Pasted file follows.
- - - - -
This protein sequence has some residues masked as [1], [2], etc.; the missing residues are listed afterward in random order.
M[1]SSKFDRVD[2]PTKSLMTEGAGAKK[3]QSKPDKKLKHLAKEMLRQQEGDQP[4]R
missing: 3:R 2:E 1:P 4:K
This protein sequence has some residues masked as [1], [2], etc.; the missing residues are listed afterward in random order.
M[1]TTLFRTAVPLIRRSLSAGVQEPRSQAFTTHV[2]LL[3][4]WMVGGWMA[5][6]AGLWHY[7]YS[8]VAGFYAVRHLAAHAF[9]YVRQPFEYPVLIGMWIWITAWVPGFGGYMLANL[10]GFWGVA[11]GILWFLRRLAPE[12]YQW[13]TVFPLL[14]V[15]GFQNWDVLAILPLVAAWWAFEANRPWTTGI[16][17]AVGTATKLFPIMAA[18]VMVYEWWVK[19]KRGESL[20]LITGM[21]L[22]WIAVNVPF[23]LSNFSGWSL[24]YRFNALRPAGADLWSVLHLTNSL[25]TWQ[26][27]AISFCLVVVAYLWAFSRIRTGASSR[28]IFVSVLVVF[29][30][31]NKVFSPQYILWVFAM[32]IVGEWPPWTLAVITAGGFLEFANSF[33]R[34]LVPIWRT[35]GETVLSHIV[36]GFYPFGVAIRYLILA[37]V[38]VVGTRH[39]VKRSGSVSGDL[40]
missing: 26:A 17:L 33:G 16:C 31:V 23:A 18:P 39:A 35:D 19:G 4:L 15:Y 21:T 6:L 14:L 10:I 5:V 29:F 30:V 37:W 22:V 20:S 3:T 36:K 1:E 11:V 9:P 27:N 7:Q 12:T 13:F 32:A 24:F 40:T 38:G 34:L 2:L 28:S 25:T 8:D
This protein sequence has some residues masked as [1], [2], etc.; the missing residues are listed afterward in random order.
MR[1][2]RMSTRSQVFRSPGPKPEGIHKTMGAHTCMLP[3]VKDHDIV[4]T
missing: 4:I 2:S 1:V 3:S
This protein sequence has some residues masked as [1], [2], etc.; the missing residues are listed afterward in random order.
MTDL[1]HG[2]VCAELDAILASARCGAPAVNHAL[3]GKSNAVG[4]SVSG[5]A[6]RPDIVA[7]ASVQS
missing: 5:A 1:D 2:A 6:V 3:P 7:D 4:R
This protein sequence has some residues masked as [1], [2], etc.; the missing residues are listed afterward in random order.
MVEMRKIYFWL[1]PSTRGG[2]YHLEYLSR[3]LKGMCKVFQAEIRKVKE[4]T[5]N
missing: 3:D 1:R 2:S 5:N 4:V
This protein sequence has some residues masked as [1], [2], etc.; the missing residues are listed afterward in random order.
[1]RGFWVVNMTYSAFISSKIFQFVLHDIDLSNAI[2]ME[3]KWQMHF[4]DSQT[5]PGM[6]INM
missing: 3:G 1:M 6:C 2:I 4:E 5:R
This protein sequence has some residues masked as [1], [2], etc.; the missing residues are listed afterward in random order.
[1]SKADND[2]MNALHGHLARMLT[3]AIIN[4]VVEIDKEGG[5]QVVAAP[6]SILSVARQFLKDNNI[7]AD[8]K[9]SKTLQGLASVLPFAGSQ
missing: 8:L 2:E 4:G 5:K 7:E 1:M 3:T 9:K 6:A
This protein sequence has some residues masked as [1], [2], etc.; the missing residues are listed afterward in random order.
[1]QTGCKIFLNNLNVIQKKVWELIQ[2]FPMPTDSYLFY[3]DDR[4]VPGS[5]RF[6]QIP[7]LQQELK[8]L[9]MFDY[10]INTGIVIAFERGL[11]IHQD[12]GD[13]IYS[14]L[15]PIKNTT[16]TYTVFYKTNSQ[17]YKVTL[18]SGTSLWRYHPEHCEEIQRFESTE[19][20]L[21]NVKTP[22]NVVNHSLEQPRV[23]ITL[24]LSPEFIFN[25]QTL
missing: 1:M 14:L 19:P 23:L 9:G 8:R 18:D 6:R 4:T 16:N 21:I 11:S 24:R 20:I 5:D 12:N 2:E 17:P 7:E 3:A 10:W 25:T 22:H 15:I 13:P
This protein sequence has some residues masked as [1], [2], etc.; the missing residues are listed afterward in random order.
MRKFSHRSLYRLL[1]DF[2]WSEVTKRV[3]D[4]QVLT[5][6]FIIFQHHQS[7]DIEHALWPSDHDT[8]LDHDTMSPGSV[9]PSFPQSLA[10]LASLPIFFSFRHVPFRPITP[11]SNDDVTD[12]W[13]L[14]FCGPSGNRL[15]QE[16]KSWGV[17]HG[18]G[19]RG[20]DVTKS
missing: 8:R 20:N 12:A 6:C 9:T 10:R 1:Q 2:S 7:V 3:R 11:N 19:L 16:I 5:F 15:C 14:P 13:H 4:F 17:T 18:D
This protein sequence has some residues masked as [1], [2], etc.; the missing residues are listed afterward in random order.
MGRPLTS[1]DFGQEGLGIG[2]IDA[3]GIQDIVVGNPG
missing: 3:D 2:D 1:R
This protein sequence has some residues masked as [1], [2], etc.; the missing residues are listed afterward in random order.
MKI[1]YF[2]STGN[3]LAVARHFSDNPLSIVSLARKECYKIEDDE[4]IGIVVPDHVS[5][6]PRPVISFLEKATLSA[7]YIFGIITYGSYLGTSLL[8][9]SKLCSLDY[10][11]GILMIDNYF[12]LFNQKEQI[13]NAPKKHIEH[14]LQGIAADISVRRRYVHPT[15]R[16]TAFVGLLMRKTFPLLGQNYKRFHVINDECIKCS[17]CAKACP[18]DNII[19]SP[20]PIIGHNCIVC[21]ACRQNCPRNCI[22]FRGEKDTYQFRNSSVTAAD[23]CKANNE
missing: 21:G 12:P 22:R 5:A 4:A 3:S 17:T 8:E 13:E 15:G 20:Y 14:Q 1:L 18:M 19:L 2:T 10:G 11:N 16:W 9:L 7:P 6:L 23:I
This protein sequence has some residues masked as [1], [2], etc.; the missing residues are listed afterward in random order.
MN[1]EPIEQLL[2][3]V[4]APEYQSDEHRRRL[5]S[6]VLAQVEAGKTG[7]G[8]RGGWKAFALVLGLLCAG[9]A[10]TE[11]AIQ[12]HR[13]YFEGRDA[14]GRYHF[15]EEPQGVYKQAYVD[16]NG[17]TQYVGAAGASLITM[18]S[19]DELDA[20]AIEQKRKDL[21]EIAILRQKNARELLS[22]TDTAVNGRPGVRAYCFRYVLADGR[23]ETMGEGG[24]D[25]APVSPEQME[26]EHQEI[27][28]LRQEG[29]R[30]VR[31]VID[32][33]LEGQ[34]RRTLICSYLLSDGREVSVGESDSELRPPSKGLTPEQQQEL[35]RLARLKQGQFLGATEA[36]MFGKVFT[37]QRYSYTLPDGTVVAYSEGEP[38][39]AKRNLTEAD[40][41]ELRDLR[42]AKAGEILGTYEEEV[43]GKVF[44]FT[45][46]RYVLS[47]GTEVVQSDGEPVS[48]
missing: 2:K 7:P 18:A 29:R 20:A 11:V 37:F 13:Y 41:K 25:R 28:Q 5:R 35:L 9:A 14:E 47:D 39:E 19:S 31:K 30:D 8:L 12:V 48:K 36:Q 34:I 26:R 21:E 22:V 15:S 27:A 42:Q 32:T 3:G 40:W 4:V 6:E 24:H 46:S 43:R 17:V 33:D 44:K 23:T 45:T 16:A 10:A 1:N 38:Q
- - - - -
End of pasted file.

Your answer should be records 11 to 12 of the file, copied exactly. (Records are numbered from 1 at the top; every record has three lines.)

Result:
This protein sequence has some residues masked as [1], [2], etc.; the missing residues are listed afterward in random order.
MKI[1]YF[2]STGN[3]LAVARHFSDNPLSIVSLARKECYKIEDDE[4]IGIVVPDHVS[5][6]PRPVISFLEKATLSA[7]YIFGIITYGSYLGTSLL[8][9]SKLCSLDY[10][11]GILMIDNYF[12]LFNQKEQI[13]NAPKKHIEH[14]LQGIAADISVRRRYVHPT[15]R[16]TAFVGLLMRKTFPLLGQNYKRFHVINDECIKCS[17]CAKACP[18]DNII[19]SP[20]PIIGHNCIVC[21]ACRQNCPRNCI[22]FRGEKDTYQFRNSSVTAAD[23]CKANNE
missing: 21:G 12:P 22:R 5:A 4:A 3:S 17:T 8:E 13:E 15:G 20:Y 14:Q 1:L 18:M 19:L 2:T 10:G 11:N 16:W 9:L 7:P 6:L 23:I
This protein sequence has some residues masked as [1], [2], etc.; the missing residues are listed afterward in random order.
MN[1]EPIEQLL[2][3]V[4]APEYQSDEHRRRL[5]S[6]VLAQVEAGKTG[7]G[8]RGGWKAFALVLGLLCAG[9]A[10]TE[11]AIQ[12]HR[13]YFEGRDA[14]GRYHF[15]EEPQGVYKQAYVD[16]NG[17]TQYVGAAGASLITM[18]S[19]DELDA[20]AIEQKRKDL[21]EIAILRQKNARELLS[22]TDTAVNGRPGVRAYCFRYVLADGR[23]ETMGEGG[24]D[25]APVSPEQME[26]EHQEI[27][28]LRQEG[29]R[30]VR[31]VID[32][33]LEGQ[34]RRTLICSYLLSDGREVSVGESDSELRPPSKGLTPEQQQEL[35]RLARLKQGQFLGATEA[36]MFGKVFT[37]QRYSYTLPDGTVVAYSEGEP[38][39]AKRNLTEAD[40][41]ELRDLR[42]AKAGEILGTYEEEV[43]GKVF[44]FT[45][46]RYVLS[47]GTEVVQSDGEPVS[48]
missing: 2:K 7:P 18:A 29:R 20:A 11:V 37:F 13:Y 41:K 25:R 28:Q 5:R 35:L 9:A 14:E 47:D 39:E 19:S 31:K 30:D 8:L 12:V 48:K 36:Q 34:I 26:R 21:E 22:V 15:S 27:A 42:Q 32:T 3:G 40:W 4:V 6:E 24:H 46:S 43:R 17:V 33:D 44:K 23:T 45:T 16:A 10:A 1:N 38:Q